2-1-0They weren’t the hardest pitches of the route. Caldwell and Jorgeson were both tired from 16 straight days of this. They weren’t on showpieces; the hardest and craziest pitches of the route were below them. It wasn’t the most spectacular climbing. But through the quiet, straightforward gaze of that telephoto camera trained on them from across the valley, I got to watch a couple of the world’s most elite climbers work, in that unique environment, all alone on the rock. Regardless of how many cameramen were rigged up on the wall or how many people were watching online like me, I was watching these guys climb the hardest big wall in the world, each of them all on his own as he led a pitch. Thinking about each foot placement, each handhold, each chalk bag dip, each clip and gear placement, each one-hand rest. I got to watch them make decisions about wayfinding and protection, when to go for it and when to stop and think, and when to back up, and try from another direction. I got to watch each leader get to the top of the pitch and build an anchor, and pull up rope, and signal to the second, who would pull on his shoes and get moving. And when they met up on the ledge, they’d go through the routines of securing, rope handling, gear switching, and then one would set off again on lead.

It was slow and methodical and sometimes one of them would stall out for long stretches of time, and because it was live, there was no quick, cute editing to speed it up or cut to the next cool move. I watched at the speed of reality as they made their way slowly up the wall. This is how it really is, I thought. This is amazing, and slow, and fitful, and bundled into it there is so much skill and experience and knowledge. The live stream was the opposite of most climbing videos, and the opposite of that adrenaline-fueled stereotype that some people have about climbing.

I watched through to the end of Caldwell’s lead of the last pitch because I wanted to see them get to the top – but I watched everything before that because . . . when else will I have a chance to watch someone on that level, on the climb of their career to date, in the fine, basic, essential detail in which they pull on shoes, haul out rope, look up and decide whether to lunge, or to think again? When else will the livestreams of the world be watching while the world’s greatest climbers do what they do every day? This was a unique privilege for me. I’m glad I stumbled into it.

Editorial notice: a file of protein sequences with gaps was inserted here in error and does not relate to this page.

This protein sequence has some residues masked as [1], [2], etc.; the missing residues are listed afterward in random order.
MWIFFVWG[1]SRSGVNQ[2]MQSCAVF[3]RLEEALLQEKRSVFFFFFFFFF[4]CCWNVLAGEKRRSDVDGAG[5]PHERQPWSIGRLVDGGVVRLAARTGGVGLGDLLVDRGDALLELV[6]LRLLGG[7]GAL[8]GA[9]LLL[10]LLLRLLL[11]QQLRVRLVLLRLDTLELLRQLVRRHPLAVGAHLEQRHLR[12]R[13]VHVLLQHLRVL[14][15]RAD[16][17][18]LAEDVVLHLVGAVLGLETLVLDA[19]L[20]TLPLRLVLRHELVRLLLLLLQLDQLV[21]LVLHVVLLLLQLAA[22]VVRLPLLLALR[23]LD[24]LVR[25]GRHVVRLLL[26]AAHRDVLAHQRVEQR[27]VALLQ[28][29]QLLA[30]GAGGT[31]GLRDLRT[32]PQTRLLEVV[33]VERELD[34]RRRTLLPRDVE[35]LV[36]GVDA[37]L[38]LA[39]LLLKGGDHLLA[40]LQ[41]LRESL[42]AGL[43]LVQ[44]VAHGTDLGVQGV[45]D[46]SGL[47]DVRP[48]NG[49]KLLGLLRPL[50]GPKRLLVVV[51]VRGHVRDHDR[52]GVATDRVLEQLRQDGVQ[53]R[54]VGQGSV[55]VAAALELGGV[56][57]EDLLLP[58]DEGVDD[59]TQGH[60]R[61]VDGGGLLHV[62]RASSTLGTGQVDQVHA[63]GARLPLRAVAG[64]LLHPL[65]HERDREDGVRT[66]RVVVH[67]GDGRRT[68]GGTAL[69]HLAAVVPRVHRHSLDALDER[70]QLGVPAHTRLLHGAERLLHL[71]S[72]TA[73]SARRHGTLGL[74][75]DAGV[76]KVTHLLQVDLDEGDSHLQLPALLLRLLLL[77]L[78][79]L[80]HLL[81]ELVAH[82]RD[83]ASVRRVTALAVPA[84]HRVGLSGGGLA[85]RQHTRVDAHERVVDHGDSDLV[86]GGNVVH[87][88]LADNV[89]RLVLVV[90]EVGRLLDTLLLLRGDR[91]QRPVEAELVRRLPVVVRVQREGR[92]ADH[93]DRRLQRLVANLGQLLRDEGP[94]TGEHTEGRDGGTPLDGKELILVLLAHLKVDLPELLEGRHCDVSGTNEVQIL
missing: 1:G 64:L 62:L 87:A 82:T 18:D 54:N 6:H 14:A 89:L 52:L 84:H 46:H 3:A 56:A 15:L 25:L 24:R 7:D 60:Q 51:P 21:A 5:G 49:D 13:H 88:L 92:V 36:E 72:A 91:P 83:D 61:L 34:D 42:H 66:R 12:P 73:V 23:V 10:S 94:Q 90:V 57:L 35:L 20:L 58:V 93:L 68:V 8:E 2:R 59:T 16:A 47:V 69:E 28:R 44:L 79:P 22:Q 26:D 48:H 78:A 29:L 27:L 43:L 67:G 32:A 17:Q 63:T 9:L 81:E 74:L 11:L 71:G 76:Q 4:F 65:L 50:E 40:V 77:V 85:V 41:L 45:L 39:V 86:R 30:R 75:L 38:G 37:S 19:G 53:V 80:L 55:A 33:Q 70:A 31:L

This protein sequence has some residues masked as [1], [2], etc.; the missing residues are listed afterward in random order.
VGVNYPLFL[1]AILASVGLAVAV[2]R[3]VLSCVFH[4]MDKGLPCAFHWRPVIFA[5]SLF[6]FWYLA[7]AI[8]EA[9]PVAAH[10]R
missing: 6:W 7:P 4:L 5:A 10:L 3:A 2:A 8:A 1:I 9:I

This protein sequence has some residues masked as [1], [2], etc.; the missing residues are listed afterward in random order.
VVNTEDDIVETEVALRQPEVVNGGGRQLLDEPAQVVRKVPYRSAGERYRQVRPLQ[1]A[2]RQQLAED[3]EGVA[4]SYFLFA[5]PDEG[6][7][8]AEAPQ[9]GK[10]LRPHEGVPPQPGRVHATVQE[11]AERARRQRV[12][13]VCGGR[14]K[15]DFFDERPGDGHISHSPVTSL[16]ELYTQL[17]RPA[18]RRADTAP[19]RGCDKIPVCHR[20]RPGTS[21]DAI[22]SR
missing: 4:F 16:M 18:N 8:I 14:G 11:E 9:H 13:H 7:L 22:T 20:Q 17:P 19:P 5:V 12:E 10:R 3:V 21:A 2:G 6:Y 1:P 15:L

Life is climbing

There are a ton of T-shirts and decals that say “Climbing is Life.” But a week or two ago I had this day, and the moral of it all seemed to be that actually, life is climbing.

It was one of those days. Every little damn thing just seemed to be unnecessarily difficult, from finding my keys in time to get out of the house to getting to the radio station to pre-record an interview and discovering I didn’t have my calling card (which you need to do long distance calls from CKCU.) Every little damn thing was just so hard to do. Harder than I wanted it to be.

I somehow got through it all. Whenever another roadblock loomed, I just thought of a way I might be able to get past it, and I did that thing, and somehow I got past that stage and on to the next roadblock. And when I finally got home and was curled up on the couch with a cocoon blanket wrapped around me, having not failed entirely at any of it, I started writing in my journal. And came to a realization as I wrote.

That was just like leading.